In other words, induction only works for simple, well constrained systems that progress in a linear fashion where change is incremental and predictable. As soon as the system begins to progress in non-linear jumps and bounds, and in different directions, induction becomes less tenuous as a methodological foundation. Social, political and economic systems, being fundamentally social in their conception, are complex, reflexive systems. They are in the domain of the deductive and abductive. Understanding has to follow the unfolding behaviour of the system. By definition, it cannot precede it, except through what can only be termed 'oracular' insight.

And ideology precedes analysis regularly in a global society that constantly looks backwards to its historical foundations to answer questions about how to face the future. Ideology, to be sure, is by and large the starting point of many debates, analyses and opinions that are generated over the question of what socio-political and economic systems are responsible for the global crisis we have entered into. And it is not simply a crisis of economic systems. It is a crisis of how to move forward, and to generate new ideas about how the global polity and socio-economy can be best positioned in relation to each other. As articulated by Zizek, "the field is open" and the marriage between capitalism and democracy has ended, yet we are struggling to find a new way forward.

Our imaginations and our ability to inquisit have indeed become conditioned by ideology. Instead of maintaining a critical perspective on our prevailing ideologies, we lapse into analyses that apriori draw upon the ideological foundations that we prefer. We therefore become 'stuck' in self-reinforcing, circular patterns of analyses that take us nowhere. More often than not, they simply become analyses that search for where to place the blame - as if any of the systems that constitute the current global order can be regarded as entirely blameless in the first place. 

Yet there is more to this kind of analyses. They are analyses that are explicitly oriented around an ideological foundation, and implicitly constructed in reaction to the opposing ideological foundation (i.e. its 'metaphysical' opposite). The analyses therefore ends up being a de-facto debate between polar opposite positions. Indeed, this is the very critique that deconstruction offers of the general methodology by which philosophy itself is constructed. This raises the question of how to embrace analyses that does not fall at either side, but that begins 'in the middle' so to speak. This is not a trivial observation, for arguments that proceed from the poles are the fundamental obstacle to generating what may be regarded as a 'third way'.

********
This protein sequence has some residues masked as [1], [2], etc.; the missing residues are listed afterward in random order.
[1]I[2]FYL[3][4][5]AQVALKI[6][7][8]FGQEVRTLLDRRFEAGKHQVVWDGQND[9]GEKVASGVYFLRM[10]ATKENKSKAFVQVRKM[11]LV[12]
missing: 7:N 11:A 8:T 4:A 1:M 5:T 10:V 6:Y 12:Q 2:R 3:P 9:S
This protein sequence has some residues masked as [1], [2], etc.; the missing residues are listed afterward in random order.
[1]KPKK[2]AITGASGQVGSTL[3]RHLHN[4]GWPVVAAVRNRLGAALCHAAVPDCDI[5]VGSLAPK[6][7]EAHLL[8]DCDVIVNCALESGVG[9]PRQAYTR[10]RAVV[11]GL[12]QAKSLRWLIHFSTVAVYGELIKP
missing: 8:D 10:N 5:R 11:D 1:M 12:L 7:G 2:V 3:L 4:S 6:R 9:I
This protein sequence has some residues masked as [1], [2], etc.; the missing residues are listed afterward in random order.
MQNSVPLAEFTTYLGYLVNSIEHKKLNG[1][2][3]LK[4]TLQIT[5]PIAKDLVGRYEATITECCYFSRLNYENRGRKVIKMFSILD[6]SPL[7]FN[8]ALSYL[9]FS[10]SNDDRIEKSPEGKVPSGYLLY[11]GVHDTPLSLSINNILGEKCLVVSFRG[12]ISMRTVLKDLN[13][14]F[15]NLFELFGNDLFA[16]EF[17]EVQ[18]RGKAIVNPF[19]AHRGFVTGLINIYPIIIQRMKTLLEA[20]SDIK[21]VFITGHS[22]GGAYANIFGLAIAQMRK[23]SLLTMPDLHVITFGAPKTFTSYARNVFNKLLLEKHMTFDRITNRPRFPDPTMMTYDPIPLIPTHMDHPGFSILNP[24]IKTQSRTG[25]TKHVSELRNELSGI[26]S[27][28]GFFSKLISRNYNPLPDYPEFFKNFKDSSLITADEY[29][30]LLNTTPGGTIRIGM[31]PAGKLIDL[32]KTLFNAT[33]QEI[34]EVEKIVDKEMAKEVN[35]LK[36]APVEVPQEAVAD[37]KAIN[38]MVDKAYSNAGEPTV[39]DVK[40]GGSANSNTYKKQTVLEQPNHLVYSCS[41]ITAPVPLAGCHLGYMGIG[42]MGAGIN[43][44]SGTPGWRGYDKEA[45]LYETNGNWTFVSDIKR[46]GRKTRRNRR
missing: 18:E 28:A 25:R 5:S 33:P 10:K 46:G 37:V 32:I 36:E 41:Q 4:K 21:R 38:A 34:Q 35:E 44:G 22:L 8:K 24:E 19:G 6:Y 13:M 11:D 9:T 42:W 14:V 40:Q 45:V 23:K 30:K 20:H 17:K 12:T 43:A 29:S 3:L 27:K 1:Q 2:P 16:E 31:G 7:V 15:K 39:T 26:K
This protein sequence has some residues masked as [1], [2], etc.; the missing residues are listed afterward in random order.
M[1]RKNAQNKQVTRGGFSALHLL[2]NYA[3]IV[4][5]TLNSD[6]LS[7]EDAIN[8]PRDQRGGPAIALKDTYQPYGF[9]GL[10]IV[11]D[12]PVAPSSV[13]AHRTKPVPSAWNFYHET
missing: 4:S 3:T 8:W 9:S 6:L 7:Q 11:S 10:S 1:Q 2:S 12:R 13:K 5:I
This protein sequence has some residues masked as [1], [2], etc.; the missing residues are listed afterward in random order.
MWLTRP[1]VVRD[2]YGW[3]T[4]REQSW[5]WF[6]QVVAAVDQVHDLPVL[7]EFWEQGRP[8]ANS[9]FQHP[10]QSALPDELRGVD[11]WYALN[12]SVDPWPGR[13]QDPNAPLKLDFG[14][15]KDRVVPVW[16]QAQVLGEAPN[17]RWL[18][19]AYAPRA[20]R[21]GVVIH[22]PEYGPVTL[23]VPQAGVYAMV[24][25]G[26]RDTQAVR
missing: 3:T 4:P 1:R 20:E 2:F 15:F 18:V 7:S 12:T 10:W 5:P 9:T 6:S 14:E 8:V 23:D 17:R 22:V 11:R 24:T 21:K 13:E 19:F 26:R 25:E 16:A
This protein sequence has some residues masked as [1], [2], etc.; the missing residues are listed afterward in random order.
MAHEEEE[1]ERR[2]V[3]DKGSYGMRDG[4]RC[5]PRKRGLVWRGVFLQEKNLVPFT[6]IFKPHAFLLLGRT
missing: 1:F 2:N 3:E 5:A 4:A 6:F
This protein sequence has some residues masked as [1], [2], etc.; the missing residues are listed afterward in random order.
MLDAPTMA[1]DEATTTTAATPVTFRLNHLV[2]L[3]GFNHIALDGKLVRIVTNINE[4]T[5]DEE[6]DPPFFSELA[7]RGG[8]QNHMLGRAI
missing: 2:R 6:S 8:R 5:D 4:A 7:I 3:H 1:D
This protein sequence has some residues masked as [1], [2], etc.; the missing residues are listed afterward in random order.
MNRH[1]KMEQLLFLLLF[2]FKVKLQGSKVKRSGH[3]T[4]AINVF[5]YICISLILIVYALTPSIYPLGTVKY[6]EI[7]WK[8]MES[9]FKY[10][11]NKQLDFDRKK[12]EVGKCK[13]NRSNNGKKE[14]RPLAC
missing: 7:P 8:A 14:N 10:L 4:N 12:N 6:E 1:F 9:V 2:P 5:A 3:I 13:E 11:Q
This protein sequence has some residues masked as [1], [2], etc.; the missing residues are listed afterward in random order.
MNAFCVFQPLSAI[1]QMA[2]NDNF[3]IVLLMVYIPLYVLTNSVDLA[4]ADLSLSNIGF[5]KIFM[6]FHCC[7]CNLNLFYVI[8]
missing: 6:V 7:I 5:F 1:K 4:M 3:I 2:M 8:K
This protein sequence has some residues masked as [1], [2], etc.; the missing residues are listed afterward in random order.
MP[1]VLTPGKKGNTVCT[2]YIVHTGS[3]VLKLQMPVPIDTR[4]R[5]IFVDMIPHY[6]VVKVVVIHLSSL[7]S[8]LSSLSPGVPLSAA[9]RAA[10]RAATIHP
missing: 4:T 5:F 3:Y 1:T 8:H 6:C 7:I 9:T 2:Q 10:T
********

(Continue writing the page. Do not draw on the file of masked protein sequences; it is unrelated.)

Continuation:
In other words, what kind of third way can be 'constructed' or 'formulated' (these terms are unfortunate, so they are used here with reservation) if we do not start from the edges or the poles, but start from the middle instead? Note, I do not mean to start from an ideological middle ground, but from a middle that makes observations of the poles, and remains acutely aware of them and how they influence us. There are two aspects that emerge from observations that are made in the middle that require closer inspection. Firstly, that there are fundamentally irresolvable 'undecideables' i.e. the decisions, phenomena or events that fall between metaphysical opposites, are fundamentally irresolvable, and cannot be avoided in political decision-making (Derrida). Secondly, that the polar opposites, when they approach the extremes of either end, begin to mirror each other, resulting in a different kind of obfuscation, where it becomes difficult to distinguish one polar opposite from another (Zizek).

The former observation is made by Derrida, in his careful identification of the 'undecideable' in political decision-making, where he concludes that any political decision that forgoes the 'ordeal of the undecideable' is not in reality a political decision but rather, becomes the mere 'unfolding of a calculable process'. That is, there will be fundamentally irresolvable, 'undecideable' factors that occupy the territory of the middle, otherwise referred to as the 'logic of the included middle' by Plato (Max-Neef, 2005). These irresolvables define where metaphysical opposites differ from each other, and resolving these undecideables requires more than theory. It requires learning,  participation, integration and negotiation i.e. strategies that engage directly with the contextual specificities that bring about undecideability, and which can possibly lead to the resolution of these undecideables under certain context-specific conditions. In this way, undecideables may end up being resolved in context (though not always), yet remain unresolvable at the broader theoretical level that is removed from the specificities of context.